Everything Everything and New Young Pony Club are among the acts set to appear at a special fundraising event in London next month.

The Fabric4X gig, at Fabric on November 11, aims to raise money for Fragile X Syndrome, which is the most common genetic form of inherited mental impairment.
The Invisible and Striken City will perform live, while Everything Everything, New Young Pony Club and Micachu are set to DJ.
Planningtorock, The 2 Bears, Kwes and Cocadisco are also on the bill.

Fragile X Syndrome affects 1.4 million people worldwide and around 17.5 million people carry the Fragile X Syndrome gene.
Currently there are many medications and therapies that can help suffers of the disease but no cure has yet been found.


New tests for fragile X promise routine screening

Victoria Stern, Sfari.org |

A new wave of genetic tests for fragile X syndrome, the leading cause of inherited mental retardation and the most common genetic cause of autism, may make it possible to routinely screen pregnant women and newborns for the syndrome.

“Finding a cheap and accurate test has been the first big holdup for fragile X testing,” says Don Bailey, president of the National Fragile X Foundation.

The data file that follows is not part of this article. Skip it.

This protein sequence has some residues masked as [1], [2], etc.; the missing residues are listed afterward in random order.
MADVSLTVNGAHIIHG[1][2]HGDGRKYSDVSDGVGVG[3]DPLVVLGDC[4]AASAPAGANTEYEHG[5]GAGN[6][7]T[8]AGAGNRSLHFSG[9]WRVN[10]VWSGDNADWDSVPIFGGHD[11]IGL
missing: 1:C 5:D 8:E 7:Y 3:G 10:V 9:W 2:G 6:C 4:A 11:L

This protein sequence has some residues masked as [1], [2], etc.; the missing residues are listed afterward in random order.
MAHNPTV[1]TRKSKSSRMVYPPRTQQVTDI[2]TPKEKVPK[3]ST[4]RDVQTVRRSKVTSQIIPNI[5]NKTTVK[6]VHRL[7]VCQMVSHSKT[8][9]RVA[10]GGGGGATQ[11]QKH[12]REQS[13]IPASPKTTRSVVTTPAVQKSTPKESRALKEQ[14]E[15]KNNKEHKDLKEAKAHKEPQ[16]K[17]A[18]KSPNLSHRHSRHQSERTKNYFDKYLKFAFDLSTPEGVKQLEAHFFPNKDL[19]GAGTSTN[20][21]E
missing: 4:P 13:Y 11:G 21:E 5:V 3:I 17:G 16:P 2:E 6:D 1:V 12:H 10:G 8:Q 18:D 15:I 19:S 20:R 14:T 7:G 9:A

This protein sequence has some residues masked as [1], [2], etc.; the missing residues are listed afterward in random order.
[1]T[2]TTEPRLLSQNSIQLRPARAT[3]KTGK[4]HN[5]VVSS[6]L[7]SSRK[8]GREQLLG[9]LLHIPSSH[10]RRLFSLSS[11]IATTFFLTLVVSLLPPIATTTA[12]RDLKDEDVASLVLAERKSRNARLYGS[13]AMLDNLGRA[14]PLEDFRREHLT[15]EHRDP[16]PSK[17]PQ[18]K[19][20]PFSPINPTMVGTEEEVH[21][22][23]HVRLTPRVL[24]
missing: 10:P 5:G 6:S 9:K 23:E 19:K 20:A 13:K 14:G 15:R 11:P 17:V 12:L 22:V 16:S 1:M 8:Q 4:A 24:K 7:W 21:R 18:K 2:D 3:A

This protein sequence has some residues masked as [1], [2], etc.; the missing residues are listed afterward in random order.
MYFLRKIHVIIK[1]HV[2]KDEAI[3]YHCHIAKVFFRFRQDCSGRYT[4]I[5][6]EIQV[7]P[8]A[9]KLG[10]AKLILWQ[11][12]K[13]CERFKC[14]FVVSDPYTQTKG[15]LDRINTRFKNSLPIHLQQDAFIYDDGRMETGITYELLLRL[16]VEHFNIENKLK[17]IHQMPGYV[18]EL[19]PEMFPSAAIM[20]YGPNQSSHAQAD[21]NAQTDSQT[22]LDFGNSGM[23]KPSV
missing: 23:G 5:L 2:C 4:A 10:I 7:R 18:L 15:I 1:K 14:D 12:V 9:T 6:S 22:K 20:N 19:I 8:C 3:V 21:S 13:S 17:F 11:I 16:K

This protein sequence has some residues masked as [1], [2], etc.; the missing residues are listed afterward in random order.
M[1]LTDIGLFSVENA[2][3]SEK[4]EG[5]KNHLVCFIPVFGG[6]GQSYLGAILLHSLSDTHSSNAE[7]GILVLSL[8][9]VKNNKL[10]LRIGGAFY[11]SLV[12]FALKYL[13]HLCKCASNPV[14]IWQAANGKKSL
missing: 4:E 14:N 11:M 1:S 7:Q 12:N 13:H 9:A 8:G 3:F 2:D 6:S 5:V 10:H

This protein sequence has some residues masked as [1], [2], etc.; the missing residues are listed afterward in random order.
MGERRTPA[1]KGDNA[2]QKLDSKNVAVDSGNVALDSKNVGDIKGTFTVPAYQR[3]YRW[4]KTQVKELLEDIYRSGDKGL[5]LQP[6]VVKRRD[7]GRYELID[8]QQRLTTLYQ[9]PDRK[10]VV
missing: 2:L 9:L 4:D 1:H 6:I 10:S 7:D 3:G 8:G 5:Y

In the past two years, three research companies as well as several research groups, including Wisconsin’s Department of Health, have developed tests for fragile X syndrome. In February, New Jersey-based Quest Diagnostics introduced XSense, which has already been adopted for use in 50 states. Other companies, including Texas-based Asuragen Inc. and Abbott Laboratories have not yet made their tests available to physicians.


MIT Sees Molecules at Work in Living Brain Cells

News.softpedia.com |

Researchers at MIT found a way of observing molecules at work inside living brain cells, which also explains the molecular mechanisms of synapse formation.

The studies carried out by researchers Amar Thyagarajan and Alice Y. Ting, affiliated with MIT’s Picower Institute for Learning and Memory and the MIT Department of Chemistry, could also help clear the mystery of synapses malfunction in diseases like autism or Fragile X syndrome.